But, I shall be told, the case is quite different when savings are invested in industrial enterprises.

In Praise of Idleness by Bertrand Russell

When such enterprises succeed and produce something useful this may be conceded. In these days, however, no one will deny that most enterprises fail.

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That means that a large amount of human labor, which might have been devoted to producing something which could be enjoyed, was expended on producing machines which, when produced, lay idle and did no good to anyone. The man who invests his savings in a concern that goes bankrupt is, therefore, injuring others as well as himself. If he spent his money, say, in giving parties for his friends, they we may hope would get pleasure, and so would all those on whom he spent money, such as the butcher, the baker, and the bootlegger.

But if he spends it let us say upon laying down rails for surface cars in some place where surface cars turn out to be not wanted, he has diverted a mass of labor into channels where it gives pleasure to no one. Nevertheless, when he becomes poor through the failure of his investment he will be regarded as a victim of undeserved misfortune, whereas the gay spendthrift, who has spent his money philanthropically, will be despised as a fool and a frivolous person.

All this is only preliminary. I want to say, in all seriousness, that a great deal of harm is being done in the modern world by the belief in the virtuousness of work, and that the road to happiness and prosperity lies in an organized diminution of work. First of all: what is work? The first kind is unpleasant and ill paid; the second is pleasant and highly paid.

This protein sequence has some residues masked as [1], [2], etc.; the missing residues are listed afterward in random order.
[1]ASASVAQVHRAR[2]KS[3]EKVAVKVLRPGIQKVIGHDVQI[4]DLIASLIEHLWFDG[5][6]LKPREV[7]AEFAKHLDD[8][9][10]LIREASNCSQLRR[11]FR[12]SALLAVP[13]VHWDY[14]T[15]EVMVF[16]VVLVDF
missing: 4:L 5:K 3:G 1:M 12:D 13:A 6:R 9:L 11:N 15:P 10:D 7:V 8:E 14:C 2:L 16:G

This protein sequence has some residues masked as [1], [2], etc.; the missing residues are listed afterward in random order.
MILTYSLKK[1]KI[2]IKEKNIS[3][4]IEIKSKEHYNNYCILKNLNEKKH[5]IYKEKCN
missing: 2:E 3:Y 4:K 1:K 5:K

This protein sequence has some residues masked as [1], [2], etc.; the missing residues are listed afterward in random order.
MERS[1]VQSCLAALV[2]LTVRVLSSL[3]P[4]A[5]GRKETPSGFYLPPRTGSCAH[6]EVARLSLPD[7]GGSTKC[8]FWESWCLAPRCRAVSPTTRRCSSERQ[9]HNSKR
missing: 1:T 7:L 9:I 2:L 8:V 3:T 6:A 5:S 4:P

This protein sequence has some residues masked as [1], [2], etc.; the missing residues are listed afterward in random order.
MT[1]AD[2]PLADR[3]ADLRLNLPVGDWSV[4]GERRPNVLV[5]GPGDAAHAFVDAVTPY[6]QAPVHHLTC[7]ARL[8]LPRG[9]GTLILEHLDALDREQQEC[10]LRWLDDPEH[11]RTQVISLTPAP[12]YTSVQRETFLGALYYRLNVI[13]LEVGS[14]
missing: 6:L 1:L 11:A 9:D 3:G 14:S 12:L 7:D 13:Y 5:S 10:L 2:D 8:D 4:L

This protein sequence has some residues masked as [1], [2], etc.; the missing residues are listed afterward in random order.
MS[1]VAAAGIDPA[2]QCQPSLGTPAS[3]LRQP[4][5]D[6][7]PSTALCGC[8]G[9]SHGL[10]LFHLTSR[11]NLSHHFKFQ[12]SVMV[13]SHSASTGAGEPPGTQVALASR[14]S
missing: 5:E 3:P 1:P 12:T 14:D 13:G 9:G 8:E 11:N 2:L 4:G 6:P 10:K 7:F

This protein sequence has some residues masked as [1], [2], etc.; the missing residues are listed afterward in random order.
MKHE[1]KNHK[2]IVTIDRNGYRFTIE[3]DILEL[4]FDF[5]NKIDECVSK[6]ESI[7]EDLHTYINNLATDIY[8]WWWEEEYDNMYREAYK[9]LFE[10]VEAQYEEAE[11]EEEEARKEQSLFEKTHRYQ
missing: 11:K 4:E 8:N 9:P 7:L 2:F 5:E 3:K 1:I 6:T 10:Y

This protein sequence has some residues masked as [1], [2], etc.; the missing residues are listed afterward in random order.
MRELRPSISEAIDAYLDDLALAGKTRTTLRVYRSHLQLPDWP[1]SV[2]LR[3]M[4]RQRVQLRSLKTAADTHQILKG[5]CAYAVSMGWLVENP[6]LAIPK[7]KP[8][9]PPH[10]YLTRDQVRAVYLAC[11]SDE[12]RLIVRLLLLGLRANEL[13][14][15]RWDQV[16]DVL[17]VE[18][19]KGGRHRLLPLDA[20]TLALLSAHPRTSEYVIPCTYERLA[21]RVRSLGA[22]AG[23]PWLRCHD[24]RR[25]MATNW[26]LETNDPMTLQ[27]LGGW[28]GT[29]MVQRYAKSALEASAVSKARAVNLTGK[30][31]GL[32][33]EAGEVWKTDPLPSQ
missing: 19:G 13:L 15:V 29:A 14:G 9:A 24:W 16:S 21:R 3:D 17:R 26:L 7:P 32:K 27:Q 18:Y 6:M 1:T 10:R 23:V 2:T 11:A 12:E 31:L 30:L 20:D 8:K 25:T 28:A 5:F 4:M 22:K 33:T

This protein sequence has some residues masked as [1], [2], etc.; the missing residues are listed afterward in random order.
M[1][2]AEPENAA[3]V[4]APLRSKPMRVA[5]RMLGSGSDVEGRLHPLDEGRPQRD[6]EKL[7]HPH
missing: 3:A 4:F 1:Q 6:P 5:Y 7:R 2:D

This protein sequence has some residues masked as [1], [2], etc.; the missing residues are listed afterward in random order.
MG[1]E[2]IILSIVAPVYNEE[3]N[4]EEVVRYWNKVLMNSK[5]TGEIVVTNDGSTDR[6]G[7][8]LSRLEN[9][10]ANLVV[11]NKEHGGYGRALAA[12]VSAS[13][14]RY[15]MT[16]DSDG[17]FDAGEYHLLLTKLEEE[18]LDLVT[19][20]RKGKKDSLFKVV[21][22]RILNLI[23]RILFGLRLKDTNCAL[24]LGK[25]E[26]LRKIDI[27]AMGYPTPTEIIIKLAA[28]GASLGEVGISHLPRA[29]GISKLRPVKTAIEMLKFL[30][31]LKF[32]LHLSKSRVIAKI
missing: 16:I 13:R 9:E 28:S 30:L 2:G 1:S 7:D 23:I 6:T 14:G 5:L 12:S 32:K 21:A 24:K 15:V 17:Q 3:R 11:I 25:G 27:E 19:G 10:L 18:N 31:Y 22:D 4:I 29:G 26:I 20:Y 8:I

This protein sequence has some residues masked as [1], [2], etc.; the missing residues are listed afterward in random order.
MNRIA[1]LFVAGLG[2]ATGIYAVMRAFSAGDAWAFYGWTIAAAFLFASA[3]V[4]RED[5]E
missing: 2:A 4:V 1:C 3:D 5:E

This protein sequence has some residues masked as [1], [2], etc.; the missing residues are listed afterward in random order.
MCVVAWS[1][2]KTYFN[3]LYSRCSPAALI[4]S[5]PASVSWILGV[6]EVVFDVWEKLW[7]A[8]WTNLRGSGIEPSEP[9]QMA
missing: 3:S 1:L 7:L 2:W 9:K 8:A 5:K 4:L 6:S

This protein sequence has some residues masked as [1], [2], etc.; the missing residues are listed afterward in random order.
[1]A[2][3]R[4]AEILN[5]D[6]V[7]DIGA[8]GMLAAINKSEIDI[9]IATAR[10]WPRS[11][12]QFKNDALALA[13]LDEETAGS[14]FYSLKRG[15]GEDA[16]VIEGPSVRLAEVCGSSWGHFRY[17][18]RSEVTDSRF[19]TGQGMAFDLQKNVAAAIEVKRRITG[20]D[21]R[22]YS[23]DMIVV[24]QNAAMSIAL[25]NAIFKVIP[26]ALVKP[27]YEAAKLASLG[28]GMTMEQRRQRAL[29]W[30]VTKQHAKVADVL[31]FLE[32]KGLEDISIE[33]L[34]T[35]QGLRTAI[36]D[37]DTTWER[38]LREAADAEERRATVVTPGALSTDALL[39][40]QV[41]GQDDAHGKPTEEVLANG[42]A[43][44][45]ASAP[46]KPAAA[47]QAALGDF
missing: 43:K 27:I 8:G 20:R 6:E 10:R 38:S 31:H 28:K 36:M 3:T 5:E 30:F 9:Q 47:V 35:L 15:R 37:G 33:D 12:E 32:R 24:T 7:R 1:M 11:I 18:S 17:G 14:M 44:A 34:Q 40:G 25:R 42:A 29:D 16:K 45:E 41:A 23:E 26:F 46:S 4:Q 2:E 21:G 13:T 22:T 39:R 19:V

The second kind is capable of indefinite extension: there are not only those who give orders but those who give advice as to what orders should be given. Usually two opposite kinds of advice are given simultaneously by two different bodies of men; this is called politics. The skill required for this kind of work is not knowledge of the subjects as to which advice is given, but knowledge of the art of persuasive speaking and writing, i. Throughout Europe, though not in America, there is a third class of men, more respected than either of the classes of workers. These are men who, through ownership of land, are able to make others pay for the privilege of being allowed to exist and to work.

An approach to the ideas of “In Praise of Idleness” after 80 years

These landowners are idle, and I might, therefore, be expected to praise them. Unfortunately, their idleness is rendered possible only by the industry of others; indeed their desire for comfortable idleness is historically the source of the whole gospel of work. A man who has worked long hours all his life will become bored if he becomes suddenly idle. But without a considerable amount of leisure a man is cut off from many of the best things. There is no longer any reason why the bulk of the population should suffer this deprivation; only a foolish asceticism, usually vicarious, makes us continue to insist on work in excessive quantities now that the need no longer exists.

More Praise for Idleness | Issue 29 | Philosophy Now

How pleasant a world would be in which no man was allowed to operate on the Stock Exchange unless he could pass and examination in economics and Greek poetry, and in which politicians were obliged to have a competent knowledge of history and modern novels. Good nature is, of all moral qualities, the one that the world needs most, and good nature is the result of ease and security, not of a life of arduous struggle.

We should increase leisure — and make life more worthwhile — by producing only what makes for better lives. In turn, workers would have the satisfaction of producing things of real value. Share this: Facebook Twitter LinkedIn. Like this: Like Loading Previous post The Feynman Technique.